Andre Villas-Boas charms the media at his Chelsea unveiling
It's hard not to like the new Chelsea manager after an impressive debut in front of the English media
Andre Villas-Boas switches his gaze from lens to lens, responding to every photographers’ frantic call in the Tambling suite at Stamford Bridge with a smile. “Don’t worry, I have enough time,” he jokes, obligingly holding up a Chelsea shirt for the cameras.
He may have had plenty of it on Wednesday morning at his first Chelsea news conference, but time is not a luxury the west London club’s most recent string of managers have been free to enjoy.
Roman Abramovich has ruthlessly dismissed the coaches – six in eight years – that failed to meet his lofty expectations and Villas-Boas, who replaced Carlo Ancelotti in the hot-seat, is well aware of the Russian billionaire’s chopping block.
“The managers that have been sat in this chair for the last seven years have been challenging for trophies,” he says. “That’s the kind of expectation there is at a club like this one. Our plan is the same as any top club – to win straight away and to win on a weekly basis. That’s the challenge that I face, there’s no running away from that.”
He makes it plain and simple. “I would be surprised to be kept in the job if I don’t win – it’s as straightforward as that. To be successful – that’s the challenge.”
At 33 years old, Villas-Boas is the youngest manager to ever take charge of a Premier League side. He is the same age as Didier Drogba and Frank Lampard. No problem, says the former Porto boss.
“It’s normal for people to judge my age because it all happened at a very young age for me,” he continues. “I started my career as a coach when I was 18. It’s something that will happen throughout my career.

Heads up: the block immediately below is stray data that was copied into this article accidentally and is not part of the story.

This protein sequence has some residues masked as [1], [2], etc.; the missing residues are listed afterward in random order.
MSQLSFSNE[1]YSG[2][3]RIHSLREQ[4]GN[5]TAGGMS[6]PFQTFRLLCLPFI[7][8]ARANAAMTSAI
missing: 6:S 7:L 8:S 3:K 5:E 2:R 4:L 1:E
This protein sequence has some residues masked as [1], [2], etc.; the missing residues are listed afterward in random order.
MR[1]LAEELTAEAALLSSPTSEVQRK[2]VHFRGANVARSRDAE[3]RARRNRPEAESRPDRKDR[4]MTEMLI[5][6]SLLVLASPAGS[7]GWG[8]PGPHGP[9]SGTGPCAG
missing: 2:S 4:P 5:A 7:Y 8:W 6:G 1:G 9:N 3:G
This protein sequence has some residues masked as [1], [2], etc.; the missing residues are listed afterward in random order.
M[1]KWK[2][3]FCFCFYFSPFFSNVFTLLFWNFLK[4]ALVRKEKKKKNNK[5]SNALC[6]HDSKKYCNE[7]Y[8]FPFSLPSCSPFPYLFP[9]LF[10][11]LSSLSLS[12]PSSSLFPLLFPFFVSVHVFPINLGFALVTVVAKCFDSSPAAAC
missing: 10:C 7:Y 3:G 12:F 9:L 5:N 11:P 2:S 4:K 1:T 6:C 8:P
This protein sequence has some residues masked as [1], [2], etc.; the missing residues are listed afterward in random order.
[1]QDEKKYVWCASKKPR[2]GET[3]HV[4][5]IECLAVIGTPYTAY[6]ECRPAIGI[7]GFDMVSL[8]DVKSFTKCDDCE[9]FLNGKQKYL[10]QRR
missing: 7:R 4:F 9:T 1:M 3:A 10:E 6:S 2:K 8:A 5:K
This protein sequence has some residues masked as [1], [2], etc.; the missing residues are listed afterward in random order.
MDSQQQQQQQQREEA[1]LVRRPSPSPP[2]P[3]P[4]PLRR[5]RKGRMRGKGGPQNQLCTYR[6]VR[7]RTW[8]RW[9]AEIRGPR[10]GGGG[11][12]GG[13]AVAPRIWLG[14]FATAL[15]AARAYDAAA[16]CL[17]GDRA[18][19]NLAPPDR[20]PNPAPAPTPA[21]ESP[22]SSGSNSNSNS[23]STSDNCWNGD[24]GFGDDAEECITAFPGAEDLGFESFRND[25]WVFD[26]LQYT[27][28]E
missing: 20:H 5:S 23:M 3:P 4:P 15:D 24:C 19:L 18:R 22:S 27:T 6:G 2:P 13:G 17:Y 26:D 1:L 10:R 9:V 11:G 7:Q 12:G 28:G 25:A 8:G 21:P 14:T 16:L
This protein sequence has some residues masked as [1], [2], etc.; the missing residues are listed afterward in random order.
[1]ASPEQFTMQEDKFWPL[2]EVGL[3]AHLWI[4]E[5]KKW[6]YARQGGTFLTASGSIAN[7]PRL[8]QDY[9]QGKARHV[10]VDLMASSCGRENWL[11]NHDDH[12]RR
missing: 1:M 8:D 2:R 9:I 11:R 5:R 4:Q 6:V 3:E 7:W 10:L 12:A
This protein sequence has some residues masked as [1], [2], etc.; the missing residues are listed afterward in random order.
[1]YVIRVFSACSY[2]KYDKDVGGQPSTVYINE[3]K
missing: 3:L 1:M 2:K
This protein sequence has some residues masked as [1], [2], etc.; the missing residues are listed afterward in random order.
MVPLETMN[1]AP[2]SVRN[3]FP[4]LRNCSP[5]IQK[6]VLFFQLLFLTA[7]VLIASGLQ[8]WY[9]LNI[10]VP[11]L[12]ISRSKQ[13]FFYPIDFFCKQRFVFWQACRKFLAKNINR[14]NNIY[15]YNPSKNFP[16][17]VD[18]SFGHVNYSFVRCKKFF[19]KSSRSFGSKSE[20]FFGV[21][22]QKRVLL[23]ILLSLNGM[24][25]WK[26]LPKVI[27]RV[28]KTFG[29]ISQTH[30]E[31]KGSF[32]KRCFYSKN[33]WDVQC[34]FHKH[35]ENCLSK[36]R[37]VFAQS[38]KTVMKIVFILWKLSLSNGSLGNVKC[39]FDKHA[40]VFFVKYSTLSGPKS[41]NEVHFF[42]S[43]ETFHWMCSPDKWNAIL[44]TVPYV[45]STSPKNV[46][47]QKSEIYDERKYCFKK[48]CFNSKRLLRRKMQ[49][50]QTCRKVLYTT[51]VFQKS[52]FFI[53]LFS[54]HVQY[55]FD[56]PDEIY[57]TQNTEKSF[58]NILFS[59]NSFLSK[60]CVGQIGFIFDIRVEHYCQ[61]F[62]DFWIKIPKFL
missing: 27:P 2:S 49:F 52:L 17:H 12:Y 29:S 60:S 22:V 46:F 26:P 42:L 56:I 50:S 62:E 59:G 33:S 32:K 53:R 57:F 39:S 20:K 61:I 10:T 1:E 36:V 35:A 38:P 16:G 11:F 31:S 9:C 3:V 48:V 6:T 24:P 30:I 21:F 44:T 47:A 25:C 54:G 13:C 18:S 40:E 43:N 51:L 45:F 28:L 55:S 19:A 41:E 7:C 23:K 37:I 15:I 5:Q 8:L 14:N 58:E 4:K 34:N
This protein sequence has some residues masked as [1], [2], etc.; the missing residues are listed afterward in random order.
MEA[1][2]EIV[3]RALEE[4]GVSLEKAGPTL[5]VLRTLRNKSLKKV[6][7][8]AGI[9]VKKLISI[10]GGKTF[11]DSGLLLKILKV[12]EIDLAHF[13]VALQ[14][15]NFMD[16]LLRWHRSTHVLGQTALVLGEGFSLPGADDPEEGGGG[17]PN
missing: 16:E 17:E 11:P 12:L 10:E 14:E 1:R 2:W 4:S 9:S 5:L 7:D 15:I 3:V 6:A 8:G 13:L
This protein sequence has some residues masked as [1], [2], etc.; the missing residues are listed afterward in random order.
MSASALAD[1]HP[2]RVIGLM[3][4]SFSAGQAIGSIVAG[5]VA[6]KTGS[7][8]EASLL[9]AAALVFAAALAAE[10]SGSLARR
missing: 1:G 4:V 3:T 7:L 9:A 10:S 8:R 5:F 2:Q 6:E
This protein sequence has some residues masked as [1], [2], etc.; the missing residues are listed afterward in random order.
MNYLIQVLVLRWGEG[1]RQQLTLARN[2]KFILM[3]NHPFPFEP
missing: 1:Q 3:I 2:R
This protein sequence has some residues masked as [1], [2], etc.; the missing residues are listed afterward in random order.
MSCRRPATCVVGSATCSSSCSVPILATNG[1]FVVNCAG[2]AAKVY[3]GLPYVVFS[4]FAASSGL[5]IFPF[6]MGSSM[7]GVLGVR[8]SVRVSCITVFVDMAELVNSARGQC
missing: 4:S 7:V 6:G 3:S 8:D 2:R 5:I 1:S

“But I think the players are responsible and professional enough to respect the position of the manager. If they lose that respect then something is wrong. You have to show respect for what you do so there should be no problems. It never was a problem and I don’t think it will be this time around.”
When asked about how he plans to get the best out of a misfiring Fernando Torres, Villas-Boas drew a comparison between the Spaniard and the Porto striker Radamel Falcao, who enjoyed a prolific season last term.
“We faced this question last year at Porto with a striker of the quality of Falcao,” he said. “He was a striker who didn’t find the back of the net in pre-season and ended up very frustrated. We didn’t tune the team to provide to him. We tuned the team as a whole. Once we did that, he scored 30 goals in a season, 60 in two seasons.
“The quality is amazing from every single player at Chelsea, but the important thing is to tune the team.”
The new Chelsea boss also shed some light on his “difficult separation” from Porto. “I was born in that city and it will always be my club,” he says. “My commitment to Porto was 100 per cent, but I think everyone in their life feels the need for a new challenge. I just felt that I should take the opportunity.”
So, how does the Portuguese manager describe the style of football he hopes to bring to Stamford Bridge? “We are people who defend our philosophy to the death – a philosophy that the game should be an entertaining game for the fans. It’s not just about winning, it’s a question of winning with a certain amount of flair.”
And his impressive first performance in front of the English media would not have been complete without a reminiscent mention of Jose Mourinho, who Villas-Boas worked under at both Chelsea and Internazionale.
But he has not been in touch with the Real Madrid manager since he left Inter. “We don’t speak for a long time,” he says. “There are no hard feelings, we’re just two busy people moving around in this busy football world.”
He may never shake off the mini-Mourinho tag – but he’ll keep trying. Is he the new Special One? “Maybe I should be called the Group One.” Possible feuds with players and other managers? “I’m not a confrontational guy. I’m here to put everyone together to respond on the pitch.”
Disappointing responses for the media perhaps, but Chelsea fans are already getting the feeling their club is in the right capable, ambitious hands.